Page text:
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How I beat the baby blues

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Happy family: Latisha with her husband, Charles, and their sons Antoine James and Quinton

Latisha Lister-Burgess thought she would be thrilled after her son, Quinton, was born, but she was not. He demanded food every 45 minutes and cried a lot, for no apparent reason.

For the first three months she struggled to feel a connection. One night, completely spent, she cursed at him — and then was swamped with guilt.

“He seemed mostly a chore,” the 36-year-old said. “I felt like my job was just to keep both of us alive and that was exhausting.”

Quinton was two months old before she figured out what was wrong. She had post-partum depression, a mood disorder characterised by sadness, low energy, anxiety, crying episodes, irritability and changes in sleeping or eating patterns.

“Until then, I just thought it was me,” said Ms Lister-Burgess, a counsellor with the Employee Assistance Programme. “This is just how I was.”

She shared her experience at a Pecha Kucha event last month because it is something she thinks people do not talk about enough.

She feels her troubles started because she had a difficult pregnancy, a risk factor for PPD.

Doctors put her on bed rest at 36 weeks because she had high blood pressure, an early sign of pre-eclampsia. It was so high that in February 2016, a week before her due date, her obstetrician sent her to the hospital to be induced.

Despite four attempts over a 24-hour period, her cervix would not dilate. Reluctantly, she and her husband, Charles Burgess, agreed to an emergency Caesarean section.

Quinton was born weighing 8lbs but quickly lost weight. Once home, he struggled to put it back on.

Two years later, he remains tiny and is in the eighth percentile for weight.

“That’s his norm,” Ms Lister-Burgess said. “But back then I didn’t know that. I felt like a failure.”

She and her husband stayed with her mother for a month after Quinton was born. A short time after they returned home, she called her mother in tears: “I can’t do this; it’s too hard.”

“She said, ‘It’s OK if you give him formula’,” Ms Lister-Burgess said. “That was the first time that sunk in. I said, ‘I can?’

“I remember feeling like I could breathe. We never did finish that can of formula but knowing that I could shifted everything. I didn’t feel that he was tied to me and I was tied to him. I didn’t feel like it was all on me.

“It was the pressure that was starting to drive me nuts and dry up my milk. Once we introduced formula, my milk production was fine. I think it was stress.”

It also helped that she had a cousin who also had PPD. The shared experience led to “a lot of frank and open conversations”.

“Finding a therapist after I went back to work was also really helpful,” she said.

“As a counsellor, there was a part of me that knew what was happening, but there was a part of me that was still going through it.”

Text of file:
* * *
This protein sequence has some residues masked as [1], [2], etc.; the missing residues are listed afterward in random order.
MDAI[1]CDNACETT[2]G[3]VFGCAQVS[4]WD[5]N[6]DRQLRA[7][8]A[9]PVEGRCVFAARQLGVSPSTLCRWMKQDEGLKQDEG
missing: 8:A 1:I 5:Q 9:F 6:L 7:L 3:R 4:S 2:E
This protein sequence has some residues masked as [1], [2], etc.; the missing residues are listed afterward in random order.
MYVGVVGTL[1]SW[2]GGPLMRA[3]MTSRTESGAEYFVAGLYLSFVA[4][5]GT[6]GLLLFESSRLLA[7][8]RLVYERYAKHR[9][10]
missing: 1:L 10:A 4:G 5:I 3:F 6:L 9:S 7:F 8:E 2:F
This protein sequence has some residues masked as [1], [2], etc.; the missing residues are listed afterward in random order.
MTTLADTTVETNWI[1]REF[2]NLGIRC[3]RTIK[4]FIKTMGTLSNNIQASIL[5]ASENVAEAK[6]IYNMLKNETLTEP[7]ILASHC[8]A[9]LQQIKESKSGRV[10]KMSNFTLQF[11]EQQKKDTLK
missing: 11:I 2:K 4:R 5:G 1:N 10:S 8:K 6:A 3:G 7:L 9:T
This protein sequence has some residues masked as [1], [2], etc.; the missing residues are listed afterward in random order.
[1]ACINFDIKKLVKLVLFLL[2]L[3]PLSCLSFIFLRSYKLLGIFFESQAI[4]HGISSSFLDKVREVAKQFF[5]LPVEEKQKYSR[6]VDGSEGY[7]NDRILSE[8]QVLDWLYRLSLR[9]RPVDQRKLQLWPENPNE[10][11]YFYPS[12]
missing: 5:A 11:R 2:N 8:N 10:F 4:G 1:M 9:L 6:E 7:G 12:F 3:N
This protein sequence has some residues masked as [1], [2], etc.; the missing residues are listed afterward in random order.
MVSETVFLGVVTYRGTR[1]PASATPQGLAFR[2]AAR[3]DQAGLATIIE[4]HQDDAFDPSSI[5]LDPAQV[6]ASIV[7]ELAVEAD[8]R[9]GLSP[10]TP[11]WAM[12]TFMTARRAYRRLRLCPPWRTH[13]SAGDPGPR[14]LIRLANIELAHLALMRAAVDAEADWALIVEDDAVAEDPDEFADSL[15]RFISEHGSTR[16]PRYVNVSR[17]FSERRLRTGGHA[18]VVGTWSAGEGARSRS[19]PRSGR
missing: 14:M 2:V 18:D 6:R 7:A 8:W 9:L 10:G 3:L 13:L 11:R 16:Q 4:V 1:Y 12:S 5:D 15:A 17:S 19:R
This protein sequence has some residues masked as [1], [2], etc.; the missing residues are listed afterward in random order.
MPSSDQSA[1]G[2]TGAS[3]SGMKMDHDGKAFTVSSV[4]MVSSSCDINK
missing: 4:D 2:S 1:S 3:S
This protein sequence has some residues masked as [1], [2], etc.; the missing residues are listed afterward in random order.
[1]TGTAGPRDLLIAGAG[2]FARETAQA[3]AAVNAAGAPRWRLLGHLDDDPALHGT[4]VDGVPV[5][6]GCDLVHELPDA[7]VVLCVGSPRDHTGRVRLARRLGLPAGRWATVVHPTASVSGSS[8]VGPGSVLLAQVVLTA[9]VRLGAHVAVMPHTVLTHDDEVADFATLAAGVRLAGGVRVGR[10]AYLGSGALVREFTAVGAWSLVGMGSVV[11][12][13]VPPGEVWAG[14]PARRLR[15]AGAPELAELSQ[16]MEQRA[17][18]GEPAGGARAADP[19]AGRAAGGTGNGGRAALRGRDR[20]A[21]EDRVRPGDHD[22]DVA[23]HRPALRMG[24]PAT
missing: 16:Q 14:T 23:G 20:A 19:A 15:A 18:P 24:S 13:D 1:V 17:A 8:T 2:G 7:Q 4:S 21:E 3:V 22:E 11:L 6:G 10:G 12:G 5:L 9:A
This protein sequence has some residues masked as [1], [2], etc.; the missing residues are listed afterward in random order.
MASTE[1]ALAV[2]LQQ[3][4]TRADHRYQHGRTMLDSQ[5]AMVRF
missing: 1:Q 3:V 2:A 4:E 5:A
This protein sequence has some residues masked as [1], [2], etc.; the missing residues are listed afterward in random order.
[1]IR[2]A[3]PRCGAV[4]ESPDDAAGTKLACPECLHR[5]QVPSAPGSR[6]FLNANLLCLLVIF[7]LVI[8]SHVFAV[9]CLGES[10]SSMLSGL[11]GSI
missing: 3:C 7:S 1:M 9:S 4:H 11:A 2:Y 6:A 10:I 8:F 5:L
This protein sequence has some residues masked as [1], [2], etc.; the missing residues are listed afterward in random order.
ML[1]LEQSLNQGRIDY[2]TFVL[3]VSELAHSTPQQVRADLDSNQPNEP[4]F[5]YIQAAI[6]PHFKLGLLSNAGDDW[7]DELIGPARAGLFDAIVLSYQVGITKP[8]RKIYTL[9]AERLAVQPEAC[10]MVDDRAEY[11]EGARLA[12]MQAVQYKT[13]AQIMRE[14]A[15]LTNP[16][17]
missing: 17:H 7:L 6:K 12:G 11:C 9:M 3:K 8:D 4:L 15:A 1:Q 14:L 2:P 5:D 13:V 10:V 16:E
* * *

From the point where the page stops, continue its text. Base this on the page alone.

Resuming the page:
The difficult part was coming to terms with the fact that her experience as a mother was not anything like she had seen in movies.

“I really didn’t start enjoying my baby until he was three months old,” she said. “Then they start smiling and interacting. I thought, ‘Oh, you’re real’.”

She now counsels mothers going through PPD.

“The irony is that once I started talking about it, it was amazing how many others reached out to me,” she said. “So many mothers are struggling in silence because we feel that it is just us, and no one else’s experience. That is dangerous. There is such a shame attached to it. You don’t know where to get help.”

Today, Quinton is a happy two-year-old. The couple also have a five-month-old, Antoine James.

“My second pregnancy was much better healthwise,” Ms Lister-Burgess said. “After I had my first son I got pregnant again and miscarried. At that point I said, I have to do better. Quinton was 14 months old and I was still above my pre-pregnancy weight. I did the 100-Day Challenge and lost 30lbs. I am very thankful for that.

“I got pregnant on the back end of that. It was such a different pregnancy. I was doing prenatal yoga and personal training. I was running up until five or six months of pregnancy. That kept my body strong. Mentally, I knew what I was getting into.”

She still had high blood pressure problems and ended up having another Caesarean section, but this one was planned.

“My body received it so much better,” she said.

Her advice to other women going through PPD is get help. EAP offers free counselling to women’s whose employers are members.

“Find a good quality therapist,” Ms Lister-Burgess said. “You can also join Mama’s support group for PPD, Beyond Blue.”

Look for Beyond Blue Mama on Facebook or visit mamabermuda.com/beyond-blue/

Difficult time: Latisha Lister-Burgess in hospital with her oldest son, Quinton
Latisha Lister-Burgess in the hospital with her first son Quinton (Photograph supplied)
Charles Burgess with sons Antoine James and Quinton (Photograph supplied)